December 28, 2009

They don't just hold shoes together...

Does your wallet look like mine? After a lovely Christmas with family and friends (and Sherlock Holmes and chipmunks), I have scanned my purse and found exactly one piece of lint. Couldn't even afford two!

But cast no worries upon my stubbly shadow... I'll get by. Because along with jujitsu, filleting and slow poisons, I possess the skill of the Shoestring. Not a member of this elite art? Allow me to enlighten you.

Can you fill to bursting three bags of groceries on a mere fifteen dollars? That's Shoestring, baby!

Can you squeeze an extra fifty miles out of a tank flashing the deadly empty warning? That's Shoestring, baby!

Can you pay bills, feed eleven pets, buy presents for nine nieces and nephews and still pay your physician copay without hitting the credit card? All from one paycheck? That's... you get the picture.

Momma's been doing it for years, layering the craft of creative shuffling with the talent of thrift. I learned at the feet of a master. Despite an empty account, a cleaned-out change jar and no further revenue for two weeks (darn you bi-weekly employers!) I am surprisingly comfortable. Because I spent wisely, I have food, gasoline and no impending bills. I have utilized every knotted rainbow Shoestring at my disposal. The trick is not to trip.

I am super-uber-comfy-ish. Which doesn't mean I won't hug the calendar on payday!

December 25, 2009

Yes, but for 24 hours?

What is it with the holiday season and movies?

I dare say no single day has garnered as many cinema experiments as Christmas. If it isn't in the title, it's weighing down the plot with the thickness of figgy pudding. Santa, elves, reindeer and the occasional grinch are unavoidable today. And, of course, we have 24 back-to-back, unending hours of Ralphie and the Quest for a Dangerous BB Gun.

"It's smiling at me!" (Ralphie's dad and the duck)

I'm not opposed to catching Snoopy and Jack Skelligton as I ramble through channels. Quite the opposite. But how many Santa Clauses does it take to complete Tim Allen's career? And no, I don't want to see Arnold and Sinbad slugging it out in the aisles nor every drawn-out, sap-coated version of Christmas romance that Lifetime can think up (it ain't just 'women in peril' on this day).

And that's just the small screen.

Apparently, the sugar high from too much pie keeps people up Christmas night (that or the spiked egg nog) because throngs of over-stuffed patrons will fill the theater tonight. The mere fact that we've all maxed out our credit cards buying STUFF (see last post) should make movie-going the least viable choice. I mean, $4.00 for a teeny box of Even More Sugar? The cost of a slushy is the equivalent of my electric bill and the smallest popcorn they serve would feed Nebraska. And you must take out a loan to pay for it.

Having said that, I shall be among the... um... fruitcakes.

Yup, as part of my Christmas prezzy from my roomie, we shall traipse merrily to the local big screen to see Sherlock Holmes (my choice). See photo below for a sizable reason for the trek. I hope the movie's as good as Mr Downey looks but regardless folks, it's a night out requiring no down payment from me and therefore I will tug down my santa cap and go. Although, with a 10 pm start time, I should be getting home at right about... tomorrow.

December 23, 2009

Mall Santas Don't Try Anymore

When experienced as an adult, Christmas has a tendency to lose a little something in translation.

Remember the magic of waking in the morning with the taste of anticipation and suspense warring on your tongue? Perhaps you still believed that a hefty fella could fit down your chimney (provided you had one) or that a thick gloved man could jimmy open the back door without setting off security alarms (assuming you had those) or at the very least that a red-attired dude could squeeze through the bathroom window to the obliviousness of your neighbors (despite them being ex-Russian spies like ours).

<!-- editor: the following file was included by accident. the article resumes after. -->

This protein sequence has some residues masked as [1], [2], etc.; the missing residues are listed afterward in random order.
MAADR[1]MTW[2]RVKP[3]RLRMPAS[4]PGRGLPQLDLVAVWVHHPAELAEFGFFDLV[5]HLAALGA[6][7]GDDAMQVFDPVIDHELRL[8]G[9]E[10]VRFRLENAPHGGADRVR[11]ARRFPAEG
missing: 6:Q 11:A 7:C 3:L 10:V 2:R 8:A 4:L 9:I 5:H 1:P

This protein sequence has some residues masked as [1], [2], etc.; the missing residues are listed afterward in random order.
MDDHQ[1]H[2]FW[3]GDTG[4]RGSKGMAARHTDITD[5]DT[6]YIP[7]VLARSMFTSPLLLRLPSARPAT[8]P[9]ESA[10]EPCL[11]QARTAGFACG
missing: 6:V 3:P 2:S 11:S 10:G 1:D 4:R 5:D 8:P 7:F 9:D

How fast did you fly out of your covers, creating enough static in your Superman or My Little Pony feety pajamas to fuel the mid-Atlantic region, and zoom (and I do mean Zoom) to the living room where tree and presents and grinning parents await? Even the realization that Santa did not bring the goodies did not deter your enjoyment of, shall we say, GETTING STUFF.

Because that's the name of the commercialization game, right? STUFF.

But not in our household. Being on the lesser end of the economic pool as we were, the gifts did not reach the ceiling. Our tree was not real, rather a three-and-a-half foot contraption weighed down with fake snow. And there was, let's face it, not many ways that a giant red-clad jolly guy was sneaking into a single-wide trailer without waking the entire neighborhood (since they were, like, six inches away).

But here's the thing...

We always got what we wanted. The spirograph, hoppy hop and sit & spin were among my still-favorite surprises. The tree was always beautiful, with the red garland dad insisted on, hovering over the more perfect platform you've ever seen (and I'm talking lit buildings, tee pees and a jet black train). Dad would spend eternity and back on the pine fencing, gluing one piece at a time until the old fashioned trim wound around the full length of felt-covered plywood. They don't do THAT at the stores!

One year, my mom-mom bought my sister and I porcelain dolls. Even in the throes of Alzheimer's, she knew that I should have the brunette one while my sister got the blond one. Even today, when I look at that doll I get goosebumps.

As an adult, it becomes mandatory to hand the magic off to the next generation. Now we are the engineers, helping Santa down the chimney, through the door or past the window. We wrap until our fingers spit curses for the paper cuts. We get manhandled by the crowds when, like this year, shopping had to be put off for a 12-20 inch snow storm. And we're the ones who grin as our offerings are torn open while simultaneously praying that the present doesn't end up at the bottom of the toy box by next week. There's a bit of competition amongst family members now; who'll have the preferred gift?